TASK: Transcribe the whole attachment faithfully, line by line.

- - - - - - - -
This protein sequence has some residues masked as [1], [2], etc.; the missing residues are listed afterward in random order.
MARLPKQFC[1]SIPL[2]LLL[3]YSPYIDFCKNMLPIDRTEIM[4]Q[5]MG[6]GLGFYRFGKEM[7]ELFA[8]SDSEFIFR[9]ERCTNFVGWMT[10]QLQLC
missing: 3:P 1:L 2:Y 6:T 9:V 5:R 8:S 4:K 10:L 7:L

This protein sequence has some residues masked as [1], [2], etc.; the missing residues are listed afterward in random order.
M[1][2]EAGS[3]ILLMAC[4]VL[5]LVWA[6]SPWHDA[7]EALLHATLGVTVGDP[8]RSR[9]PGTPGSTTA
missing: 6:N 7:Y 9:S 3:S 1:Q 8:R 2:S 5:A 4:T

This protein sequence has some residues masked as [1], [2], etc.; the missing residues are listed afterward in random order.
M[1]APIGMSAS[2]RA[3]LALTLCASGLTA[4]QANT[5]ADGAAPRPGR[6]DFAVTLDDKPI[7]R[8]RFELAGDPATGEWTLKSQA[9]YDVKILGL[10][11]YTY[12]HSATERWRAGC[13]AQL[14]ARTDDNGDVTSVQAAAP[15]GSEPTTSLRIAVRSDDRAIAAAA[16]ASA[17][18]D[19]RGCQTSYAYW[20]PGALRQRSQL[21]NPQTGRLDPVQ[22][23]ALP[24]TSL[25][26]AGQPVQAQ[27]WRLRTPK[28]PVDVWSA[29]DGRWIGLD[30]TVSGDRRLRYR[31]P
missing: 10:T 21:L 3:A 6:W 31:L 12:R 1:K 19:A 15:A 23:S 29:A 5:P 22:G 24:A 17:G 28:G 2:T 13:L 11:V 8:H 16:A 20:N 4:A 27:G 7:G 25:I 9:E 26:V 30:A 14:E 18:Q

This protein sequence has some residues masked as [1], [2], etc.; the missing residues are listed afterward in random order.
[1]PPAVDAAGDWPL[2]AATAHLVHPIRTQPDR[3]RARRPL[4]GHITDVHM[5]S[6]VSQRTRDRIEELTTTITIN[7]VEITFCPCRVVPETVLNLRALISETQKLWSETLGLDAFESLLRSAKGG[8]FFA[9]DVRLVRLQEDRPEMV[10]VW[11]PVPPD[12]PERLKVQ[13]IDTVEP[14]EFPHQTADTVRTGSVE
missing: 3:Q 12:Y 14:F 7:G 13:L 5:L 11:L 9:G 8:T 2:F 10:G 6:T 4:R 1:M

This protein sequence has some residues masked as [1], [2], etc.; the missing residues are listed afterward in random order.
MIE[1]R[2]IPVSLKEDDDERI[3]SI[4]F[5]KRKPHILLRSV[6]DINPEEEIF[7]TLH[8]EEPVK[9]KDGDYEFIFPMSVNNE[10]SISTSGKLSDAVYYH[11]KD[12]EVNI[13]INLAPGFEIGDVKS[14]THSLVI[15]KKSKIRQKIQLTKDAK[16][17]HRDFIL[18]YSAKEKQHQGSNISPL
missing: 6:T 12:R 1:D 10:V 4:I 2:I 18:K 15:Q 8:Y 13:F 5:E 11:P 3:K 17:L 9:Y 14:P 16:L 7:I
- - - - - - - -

This protein sequence has some residues masked as [1], [2], etc.; the missing residues are listed afterward in random order.
MARLPKQFC[1]SIPL[2]LLL[3]YSPYIDFCKNMLPIDRTEIM[4]Q[5]MG[6]GLGFYRFGKEM[7]ELFA[8]SDSEFIFR[9]ERCTNFVGWMT[10]QLQLC
missing: 3:P 1:L 2:Y 6:T 9:V 5:R 8:S 4:K 10:L 7:L

This protein sequence has some residues masked as [1], [2], etc.; the missing residues are listed afterward in random order.
M[1][2]EAGS[3]ILLMAC[4]VL[5]LVWA[6]SPWHDA[7]EALLHATLGVTVGDP[8]RSR[9]PGTPGSTTA
missing: 6:N 7:Y 9:S 3:S 1:Q 8:R 2:S 5:A 4:T

This protein sequence has some residues masked as [1], [2], etc.; the missing residues are listed afterward in random order.
M[1]APIGMSAS[2]RA[3]LALTLCASGLTA[4]QANT[5]ADGAAPRPGR[6]DFAVTLDDKPI[7]R[8]RFELAGDPATGEWTLKSQA[9]YDVKILGL[10][11]YTY[12]HSATERWRAGC[13]AQL[14]ARTDDNGDVTSVQAAAP[15]GSEPTTSLRIAVRSDDRAIAAAA[16]ASA[17][18]D[19]RGCQTSYAYW[20]PGALRQRSQL[21]NPQTGRLDPVQ[22][23]ALP[24]TSL[25][26]AGQPVQAQ[27]WRLRTPK[28]PVDVWSA[29]DGRWIGLD[30]TVSGDRRLRYR[31]P
missing: 10:T 21:L 3:A 6:W 31:L 12:R 1:K 19:A 15:A 23:S 29:A 5:P 22:G 24:A 17:G 28:G 2:T 13:L 11:V 8:H 16:A 20:N 4:A 27:G 7:G 25:I 9:E 26:V 30:A 14:E 18:Q

This protein sequence has some residues masked as [1], [2], etc.; the missing residues are listed afterward in random order.
[1]PPAVDAAGDWPL[2]AATAHLVHPIRTQPDR[3]RARRPL[4]GHITDVHM[5]S[6]VSQRTRDRIEELTTTITIN[7]VEITFCPCRVVPETVLNLRALISETQKLWSETLGLDAFESLLRSAKGG[8]FFA[9]DVRLVRLQEDRPEMV[10]VW[11]PVPPD[12]PERLKVQ[13]IDTVEP[14]EFPHQTADTVRTGSVE
missing: 3:Q 12:Y 14:F 7:G 13:L 5:L 11:L 9:G 8:T 2:F 10:G 6:T 4:R 1:M

This protein sequence has some residues masked as [1], [2], etc.; the missing residues are listed afterward in random order.
MIE[1]R[2]IPVSLKEDDDERI[3]SI[4]F[5]KRKPHILLRSV[6]DINPEEEIF[7]TLH[8]EEPVK[9]KDGDYEFIFPMSVNNE[10]SISTSGKLSDAVYYH[11]KD[12]EVNI[13]INLAPGFEIGDVKS[14]THSLVI[15]KKSKIRQKIQLTKDAK[16][17]HRDFIL[18]YSAKEKQHQGSNISPL
missing: 6:T 12:R 1:D 10:V 4:I 2:I 18:K 15:Q 8:Y 13:F 5:E 11:P 3:K 17:L 9:Y 14:P 16:L 7:I